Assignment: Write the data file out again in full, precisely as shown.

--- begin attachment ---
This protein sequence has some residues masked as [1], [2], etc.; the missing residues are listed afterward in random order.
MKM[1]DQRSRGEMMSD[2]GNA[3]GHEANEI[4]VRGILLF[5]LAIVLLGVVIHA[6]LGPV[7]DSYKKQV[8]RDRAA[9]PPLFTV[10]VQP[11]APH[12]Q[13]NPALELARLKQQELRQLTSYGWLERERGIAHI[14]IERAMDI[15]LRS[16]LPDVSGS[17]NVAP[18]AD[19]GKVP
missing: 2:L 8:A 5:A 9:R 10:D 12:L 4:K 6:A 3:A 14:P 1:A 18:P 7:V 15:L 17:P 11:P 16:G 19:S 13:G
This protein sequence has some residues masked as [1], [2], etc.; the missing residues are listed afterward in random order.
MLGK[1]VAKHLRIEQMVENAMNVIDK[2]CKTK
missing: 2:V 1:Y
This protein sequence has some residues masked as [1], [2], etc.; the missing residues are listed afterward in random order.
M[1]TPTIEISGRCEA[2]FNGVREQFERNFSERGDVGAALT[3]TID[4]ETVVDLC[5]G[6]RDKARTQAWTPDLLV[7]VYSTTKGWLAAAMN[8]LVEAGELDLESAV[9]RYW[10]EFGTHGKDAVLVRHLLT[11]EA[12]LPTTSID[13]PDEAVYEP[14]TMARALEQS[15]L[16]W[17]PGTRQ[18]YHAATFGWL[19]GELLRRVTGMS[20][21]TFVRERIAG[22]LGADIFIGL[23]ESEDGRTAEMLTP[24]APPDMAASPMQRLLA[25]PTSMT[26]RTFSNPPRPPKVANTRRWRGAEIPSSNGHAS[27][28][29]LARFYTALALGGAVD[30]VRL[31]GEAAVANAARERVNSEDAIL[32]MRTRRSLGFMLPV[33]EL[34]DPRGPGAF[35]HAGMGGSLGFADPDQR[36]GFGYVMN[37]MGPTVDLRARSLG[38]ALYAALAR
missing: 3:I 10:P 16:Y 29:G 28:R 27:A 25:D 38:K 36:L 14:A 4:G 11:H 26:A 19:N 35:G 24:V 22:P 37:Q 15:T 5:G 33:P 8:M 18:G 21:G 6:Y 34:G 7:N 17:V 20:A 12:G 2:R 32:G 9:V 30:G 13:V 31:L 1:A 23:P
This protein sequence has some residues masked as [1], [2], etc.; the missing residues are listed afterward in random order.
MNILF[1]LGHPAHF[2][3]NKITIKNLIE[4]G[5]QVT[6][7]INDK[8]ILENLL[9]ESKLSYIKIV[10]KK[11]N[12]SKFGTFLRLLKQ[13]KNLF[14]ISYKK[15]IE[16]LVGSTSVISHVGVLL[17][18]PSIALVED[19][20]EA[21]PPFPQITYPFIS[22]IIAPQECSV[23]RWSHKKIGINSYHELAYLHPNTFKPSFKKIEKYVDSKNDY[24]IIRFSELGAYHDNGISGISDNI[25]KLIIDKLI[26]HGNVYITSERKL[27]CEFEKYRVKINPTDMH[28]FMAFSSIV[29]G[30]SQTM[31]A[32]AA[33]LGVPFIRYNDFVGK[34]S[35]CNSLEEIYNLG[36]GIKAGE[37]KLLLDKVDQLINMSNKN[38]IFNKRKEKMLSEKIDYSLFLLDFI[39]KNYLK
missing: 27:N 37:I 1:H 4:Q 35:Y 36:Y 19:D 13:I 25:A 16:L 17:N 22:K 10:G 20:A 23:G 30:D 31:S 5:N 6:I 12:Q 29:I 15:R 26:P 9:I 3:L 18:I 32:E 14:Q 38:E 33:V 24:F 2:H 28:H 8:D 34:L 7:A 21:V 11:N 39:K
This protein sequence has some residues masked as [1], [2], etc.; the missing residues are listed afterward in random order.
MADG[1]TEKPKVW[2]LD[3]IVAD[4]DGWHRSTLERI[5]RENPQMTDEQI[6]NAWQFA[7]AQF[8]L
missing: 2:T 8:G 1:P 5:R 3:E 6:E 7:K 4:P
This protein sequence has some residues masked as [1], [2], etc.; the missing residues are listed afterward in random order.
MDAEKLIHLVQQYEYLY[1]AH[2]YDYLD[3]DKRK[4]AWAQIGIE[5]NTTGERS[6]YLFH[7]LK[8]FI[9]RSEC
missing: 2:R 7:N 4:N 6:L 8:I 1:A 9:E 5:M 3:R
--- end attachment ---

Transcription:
This protein sequence has some residues masked as [1], [2], etc.; the missing residues are listed afterward in random order.
MKM[1]DQRSRGEMMSD[2]GNA[3]GHEANEI[4]VRGILLF[5]LAIVLLGVVIHA[6]LGPV[7]DSYKKQV[8]RDRAA[9]PPLFTV[10]VQP[11]APH[12]Q[13]NPALELARLKQQELRQLTSYGWLERERGIAHI[14]IERAMDI[15]LRS[16]LPDVSGS[17]NVAP[18]AD[19]GKVP
missing: 2:L 8:A 5:A 9:R 10:D 12:L 4:K 6:A 3:A 14:P 1:A 18:P 7:V 15:L 17:P 11:P 16:G 19:S 13:G
This protein sequence has some residues masked as [1], [2], etc.; the missing residues are listed afterward in random order.
MLGK[1]VAKHLRIEQMVENAMNVIDK[2]CKTK
missing: 2:V 1:Y
This protein sequence has some residues masked as [1], [2], etc.; the missing residues are listed afterward in random order.
M[1]TPTIEISGRCEA[2]FNGVREQFERNFSERGDVGAALT[3]TID[4]ETVVDLC[5]G[6]RDKARTQAWTPDLLV[7]VYSTTKGWLAAAMN[8]LVEAGELDLESAV[9]RYW[10]EFGTHGKDAVLVRHLLT[11]EA[12]LPTTSID[13]PDEAVYEP[14]TMARALEQS[15]L[16]W[17]PGTRQ[18]YHAATFGWL[19]GELLRRVTGMS[20][21]TFVRERIAG[22]LGADIFIGL[23]ESEDGRTAEMLTP[24]APPDMAASPMQRLLA[25]PTSMT[26]RTFSNPPRPPKVANTRRWRGAEIPSSNGHAS[27][28][29]LARFYTALALGGAVD[30]VRL[31]GEAAVANAARERVNSEDAIL[32]MRTRRSLGFMLPV[33]EL[34]DPRGPGAF[35]HAGMGGSLGFADPDQR[36]GFGYVMN[37]MGPTVDLRARSLG[38]ALYAALAR
missing: 3:I 10:P 16:Y 29:G 28:R 27:A 25:D 38:K 36:L 14:A 4:G 11:H 26:A 19:N 35:G 24:V 22:P 37:Q 15:T 5:G 33:P 8:M 18:G 21:G 6:Y 34:G 7:N 17:V 20:A 12:G 2:R 32:G 9:V 30:G 13:V 31:L 1:A 23:P
This protein sequence has some residues masked as [1], [2], etc.; the missing residues are listed afterward in random order.
MNILF[1]LGHPAHF[2][3]NKITIKNLIE[4]G[5]QVT[6][7]INDK[8]ILENLL[9]ESKLSYIKIV[10]KK[11]N[12]SKFGTFLRLLKQ[13]KNLF[14]ISYKK[15]IE[16]LVGSTSVISHVGVLL[17][18]PSIALVED[19][20]EA[21]PPFPQITYPFIS[22]IIAPQECSV[23]RWSHKKIGINSYHELAYLHPNTFKPSFKKIEKYVDSKNDY[24]IIRFSELGAYHDNGISGISDNI[25]KLIIDKLI[26]HGNVYITSERKL[27]CEFEKYRVKINPTDMH[28]FMAFSSIV[29]G[30]SQTM[31]A[32]AA[33]LGVPFIRYNDFVGK[34]S[35]CNSLEEIYNLG[36]GIKAGE[37]KLLLDKVDQLINMSNKN[38]IFNKRKEKMLSEKIDYSLFLLDFI[39]KNYLK
missing: 27:N 37:I 1:H 4:Q 35:Y 36:Y 19:D 13:I 25:A 16:L 17:N 22:K 10:G 20:A 23:G 30:D 31:S 5:N 6:I 12:Q 29:I 15:R 26:P 9:I 3:L 18:I 32:E 14:Q 38:E 33:V 24:F 2:H 28:H 8:D 34:L 7:A 21:V 11:N 39:K
This protein sequence has some residues masked as [1], [2], etc.; the missing residues are listed afterward in random order.
MADG[1]TEKPKVW[2]LD[3]IVAD[4]DGWHRSTLERI[5]RENPQMTDEQI[6]NAWQFA[7]AQF[8]L
missing: 2:T 8:G 1:P 5:R 3:E 6:E 7:K 4:P
This protein sequence has some residues masked as [1], [2], etc.; the missing residues are listed afterward in random order.
MDAEKLIHLVQQYEYLY[1]AH[2]YDYLD[3]DKRK[4]AWAQIGIE[5]NTTGERS[6]YLFH[7]LK[8]FI[9]RSEC
missing: 2:R 7:N 4:N 6:L 8:I 1:A 9:E 5:M 3:R